Lord's Supper

Discussion in '2003 Archive' started by Jacob, Feb 22, 2003.

  1. Jacob

    Jacob
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    I'm currently in a little bit of a debate with a friend who says that we shouldn't hesitate to offer non-Christians the Lord's supper. He would even encourage it. He believes that if someone wants to particpate as part of their spiritual journey go ahead - perhaps participating and reflecting will someday help him come to faith.

    I believe that it was intended for the Church only and Non-Christians cannot properly partake in the way it was intended and are therefore making a mockery of it.

    Please provide your opinions; preferably backed up by Scripture and logic.

    Thanks

    Jacob.
     
  2. Bob Farnaby

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    In I Corinthians 11 it says for a man to examine himself, that he doesn't eat and drink unworthily ... humanly speaking we are all unworthy. Only those who have become Christians are worthy, not because of themselves but because of Christ.

    Regards
    Bob
     
  3. Artimaeus

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    Unworthily is an adverb telling how you do something. Worthy is an adjective describing you. We aren't worthy until God makes us worthy (saved) but that is a different topic. Worthily is HOW we are eating and drinking. Are we having a big celebration and partying hardy or is it a solemn occasion that we take seriously. It is a Christian activity and since neither you nor I get to decide who is and who is not a Christian, we should leave that decision to them. Our responsibility is to see that it is done in a worthy manner, a manner that reflects the seriousness of remembering our Lord's sacrifice and death.
     
  4. Rev. Joshua

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    My policy is that it's God's meal not mine, and I will offer it to anyone who wishes to partake reverently.

    Joshua
     
  5. Daniel Dunivan

    Daniel Dunivan
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    Jacob,

    Also the earliest traditions in the church is that the LS was not offered to anyone who was not baptized. In fact, prostelites who had not been baptized (though they believed in Jesus) were not even allowed to observe. It was a community issues. If we perceive the LS as a community meal, i.e. the church. How can we offer it to persons outside the church? I would agree with Joshua that this is God's table, but He allows us the administer it. I would not offer it to someone who is not baptized. As far as scripture references, even the one quoted above is highly debated in its application to a contemporary church with a much different ecclesiology that the NT.

    Hope it is as clear as mud.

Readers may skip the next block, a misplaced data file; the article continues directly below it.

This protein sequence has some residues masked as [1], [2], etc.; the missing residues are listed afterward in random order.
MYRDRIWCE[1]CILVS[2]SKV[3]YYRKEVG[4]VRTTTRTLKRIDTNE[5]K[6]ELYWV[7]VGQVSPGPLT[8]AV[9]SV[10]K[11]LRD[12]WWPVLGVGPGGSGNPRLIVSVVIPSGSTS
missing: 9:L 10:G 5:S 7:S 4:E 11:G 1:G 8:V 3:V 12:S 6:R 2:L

Grace and Peace, Danny [​IMG]
     
  6. Jacob

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    Do you think John 6:26-59 can be used confirm the intention that drinking the cup and eating the bread of the Lord's Supper was intended for believers only?

    Jacob.
     
  7. Daniel Dunivan

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    Do I think they are referencing the LS? Yes, but the logic of the text is for demonstrating those who are members, and not for providing data on who should be given the supper. Good text for thinking about the importance of the LS though. It was important enough to Jesus for him to make it a central part of his community, then why would we cheapen it through thoughtless usage of it.

    Grace and Peace, Danny [​IMG]
     
  8. Tentmaker

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  9. TomVols

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    It is the clear teaching of 1 Cor 11:17ff, et.al., that the Lord's Supper is for believers only. Daniel has rightly pointed out that historically, Baptists have only offered it to properly baptized persons. That's a whole other can of worms, though :D
     
  10. rlvaughn

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    IMO, a more consistent policy would be that since it is God's meal, we should only offer it to those He wishes to have it. That still leaves a lot of discussion open as to He wants to have it. But that seems to be the better approach. Since it is His meal, I don't see how the wishes of anyone to partake it could become the determining factor.
     
  11. Jim1999

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    I never invited anyone to partake of the Lord's Supper. My opening statement was always: "As baptized believers we will partake of the Lord's Supper. Let a person examine himself, and worship the Lord in remembrance of His sacrifice on Calvary."

    Each church I pastored set its own policy.

    In the Anglican Church, where I grew up, only Anglicans could partake of the bread and wine. The Plymouth Brethren would not permit me to partake because I was not immersed. The first Baptist Church I attended allowed any believer to partake.

    All the time I pastored, my wife, An Anglican, only took communion in one church by the specific invite of the Board of Deacons at that church.